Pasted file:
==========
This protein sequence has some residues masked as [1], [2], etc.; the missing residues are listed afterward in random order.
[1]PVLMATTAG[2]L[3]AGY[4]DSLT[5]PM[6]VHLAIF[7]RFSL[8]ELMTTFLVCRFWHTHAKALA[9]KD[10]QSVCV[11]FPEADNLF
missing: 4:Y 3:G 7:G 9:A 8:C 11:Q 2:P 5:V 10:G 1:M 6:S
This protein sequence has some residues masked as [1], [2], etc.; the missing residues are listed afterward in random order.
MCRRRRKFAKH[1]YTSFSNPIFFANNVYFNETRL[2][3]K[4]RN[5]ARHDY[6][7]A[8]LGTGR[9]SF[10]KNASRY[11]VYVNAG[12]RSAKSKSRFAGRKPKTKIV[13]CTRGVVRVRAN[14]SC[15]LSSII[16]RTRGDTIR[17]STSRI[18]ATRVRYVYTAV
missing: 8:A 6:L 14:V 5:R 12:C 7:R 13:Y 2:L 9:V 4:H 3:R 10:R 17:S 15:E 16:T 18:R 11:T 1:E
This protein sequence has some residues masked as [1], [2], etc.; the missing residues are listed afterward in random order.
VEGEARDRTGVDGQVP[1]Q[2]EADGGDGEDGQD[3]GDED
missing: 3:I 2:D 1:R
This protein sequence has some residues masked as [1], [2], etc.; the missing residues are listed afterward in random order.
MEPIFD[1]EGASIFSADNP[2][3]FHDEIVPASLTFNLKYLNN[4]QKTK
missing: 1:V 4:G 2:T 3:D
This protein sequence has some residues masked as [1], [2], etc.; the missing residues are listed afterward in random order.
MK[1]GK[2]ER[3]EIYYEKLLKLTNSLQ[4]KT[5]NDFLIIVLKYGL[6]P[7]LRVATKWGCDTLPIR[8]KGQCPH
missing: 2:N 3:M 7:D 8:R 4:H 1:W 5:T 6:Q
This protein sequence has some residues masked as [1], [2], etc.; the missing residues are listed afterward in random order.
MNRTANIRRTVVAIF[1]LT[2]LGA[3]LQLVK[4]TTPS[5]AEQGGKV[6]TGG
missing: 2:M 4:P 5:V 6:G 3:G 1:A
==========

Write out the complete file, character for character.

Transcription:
This protein sequence has some residues masked as [1], [2], etc.; the missing residues are listed afterward in random order.
[1]PVLMATTAG[2]L[3]AGY[4]DSLT[5]PM[6]VHLAIF[7]RFSL[8]ELMTTFLVCRFWHTHAKALA[9]KD[10]QSVCV[11]FPEADNLF
missing: 4:Y 3:G 7:G 9:A 8:C 11:Q 2:P 5:V 10:G 1:M 6:S
This protein sequence has some residues masked as [1], [2], etc.; the missing residues are listed afterward in random order.
MCRRRRKFAKH[1]YTSFSNPIFFANNVYFNETRL[2][3]K[4]RN[5]ARHDY[6][7]A[8]LGTGR[9]SF[10]KNASRY[11]VYVNAG[12]RSAKSKSRFAGRKPKTKIV[13]CTRGVVRVRAN[14]SC[15]LSSII[16]RTRGDTIR[17]STSRI[18]ATRVRYVYTAV
missing: 8:A 6:L 14:V 5:R 12:C 7:R 13:Y 2:L 9:V 4:H 3:R 10:R 17:S 15:E 16:T 18:R 11:T 1:E
This protein sequence has some residues masked as [1], [2], etc.; the missing residues are listed afterward in random order.
VEGEARDRTGVDGQVP[1]Q[2]EADGGDGEDGQD[3]GDED
missing: 3:I 2:D 1:R
This protein sequence has some residues masked as [1], [2], etc.; the missing residues are listed afterward in random order.
MEPIFD[1]EGASIFSADNP[2][3]FHDEIVPASLTFNLKYLNN[4]QKTK
missing: 1:V 4:G 2:T 3:D
This protein sequence has some residues masked as [1], [2], etc.; the missing residues are listed afterward in random order.
MK[1]GK[2]ER[3]EIYYEKLLKLTNSLQ[4]KT[5]NDFLIIVLKYGL[6]P[7]LRVATKWGCDTLPIR[8]KGQCPH
missing: 2:N 3:M 7:D 8:R 4:H 1:W 5:T 6:Q
This protein sequence has some residues masked as [1], [2], etc.; the missing residues are listed afterward in random order.
MNRTANIRRTVVAIF[1]LT[2]LGA[3]LQLVK[4]TTPS[5]AEQGGKV[6]TGG
missing: 2:M 4:P 5:V 6:G 3:G 1:A